The 4th quarter of 2017 has been no different to the previous 3 with a clear dicta coming from both the regulator and government; customer, customer customer! Regulation and policy makers are increasingly asking businesses to demonstrate that their offerings and processes are customer centric. The PRA also opened a valuable consultation on, and extension to, the Senior Managers & Certification Regime (SM&CR) to all insurance firms. Data remains a hot topic with the introduction of the General Data Protection Regulation (GDPR) in May although there is a small reprieve with the implementation of the Insurance Distribution Directive (IDD) being delayed by 7 months until October 2018.
FCA Findings - Financial Lives Survey
On 18th October, the FCA released the results of its Financial Lives Survey 2017. Financial Lives is the FCA’s largest tracking survey of consumers and their use of financial services, and draws on responses from just under 13,000 UK consumers aged 18 and over. The aim of the survey was to provide the FCA with unique insights into people’s experiences of retail financial products and services. The survey provides great insight into the level of financial engagement of various sectors of the population and will make interesting and useful reading, particularly from a product development and target distribution perspective.
Andrew Bailey FCA Chief Exec says the “information which will be used to increase our knowledge and understanding of the issues affecting consumers and how to best protect them. The data gathered will be invaluable in helping the FCA prioritise our work.” Definitely worth a read, you will find the full report here
FCA published ‘FCA Mission – Our Future Approach to Consumers’
When the FCA launched this initiative, it committed to publishing a series of documents that would explain its approach to regulation in more depth. The FCA’s Future Approach to Consumers is the first in this series, and explores the approach to regulating for consumers. The strategy sets out the approach to regulating retail consumers.
The FCA has opened a consultation and are asking for feed back and seeking views on a number of issues including consumer responsibility, identifying vulnerability, and the line between the FCA’s remit and broader social policy issues. The consultation will close on 5 February 2018 and the FCA will publish the final Approach to Consumers later in 2018.
FCA launched Wholesale Insurance Brokers Market Study
On 8th November the FCA launched this study to assess how competition is working in the wholesale insurance broker sector. The FCA wants to ensure that the sector is working well, and fosters innovation and competition in the interests of its diverse range of clients.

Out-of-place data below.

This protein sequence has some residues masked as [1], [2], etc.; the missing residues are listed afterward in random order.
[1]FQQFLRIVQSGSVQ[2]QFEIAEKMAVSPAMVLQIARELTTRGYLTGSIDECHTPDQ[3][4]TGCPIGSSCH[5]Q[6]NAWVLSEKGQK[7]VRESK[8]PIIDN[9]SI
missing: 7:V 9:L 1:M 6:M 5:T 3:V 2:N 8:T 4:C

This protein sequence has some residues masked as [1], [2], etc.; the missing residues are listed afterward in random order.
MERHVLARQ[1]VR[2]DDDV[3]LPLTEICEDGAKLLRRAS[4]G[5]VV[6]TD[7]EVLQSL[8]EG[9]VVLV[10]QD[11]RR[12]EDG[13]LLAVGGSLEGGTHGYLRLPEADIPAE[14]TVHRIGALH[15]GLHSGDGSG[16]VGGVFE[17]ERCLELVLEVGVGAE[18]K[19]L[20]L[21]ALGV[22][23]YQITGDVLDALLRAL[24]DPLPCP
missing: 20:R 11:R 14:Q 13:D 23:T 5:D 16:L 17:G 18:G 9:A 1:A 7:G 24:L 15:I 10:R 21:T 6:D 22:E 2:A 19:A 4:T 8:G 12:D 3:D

The study will consider how brokers compete in practice and whether they use their bargaining power to get clients a good deal, assess what conflicts of interest exist, how they are managed and how they affect competition and client outcomes. They also examine how broker conduct impacts on competition in the sector.
Feedback on the Terms of reference is being taken until the 18th Jan 2018 here
FCA sets out its approach to authorisation and competition
Following on from publishing its Future Approach to Consumers, the FCA has also set out its approach to authorisation and competition in two documents in December, as part of its commitment to publish a series of documents that would explain its approach to regulation in more depth.
Of particular interest to mid-market insurance firms, the publication seeks to establish if there is an understanding of the Threshold Conditions that firms and individuals must meet for authorisation. If not, where the FCA could be more specific and whether there are any views on how the FCA supports firms and individuals to meet the minimum standards. They ask how this could be improved and whether the FCA has suggested the correct commitments to firms making authorisation applications.
EIOPA issues recommendations to improve consumer protection in the unit-linked market
EIOPA’s recommendations highlighted several concerns.
Firstly, conflicts of interest arising from monetary incentives and remuneration between providers of asset management services and insurers identified in the unit-linked market must be prevented from adversely affecting the interests of customers.
Secondly, interests of customers must be safeguarded by insurers under general principles included in existing and upcoming European Union law.
Finally, national authorities have to provide guidance to insurers on how to apply the principles included in the Insurance Distribution Directive and Solvency II Directive when it comes to conflicts of interest arising from monetary incentives.
PRA consultation paper on implementing extension of SM&CR
In the consultation paper the PRA sets out the proposed changes to documentation and other consequential changes and minor administrative amendments related to the extension of the Senior Managers & Certification Regime to insurers. It also sets out proposals for the removal of gendered language from the SM&CR for banking firms and insurers, amongst other changes. It should be read in conjunction with CP8/17, which proposed optimisations to the existing Senior Insurance Managers Regime (SIMR), and CP14/17, which proposed the extension of the SM&CR to insurers.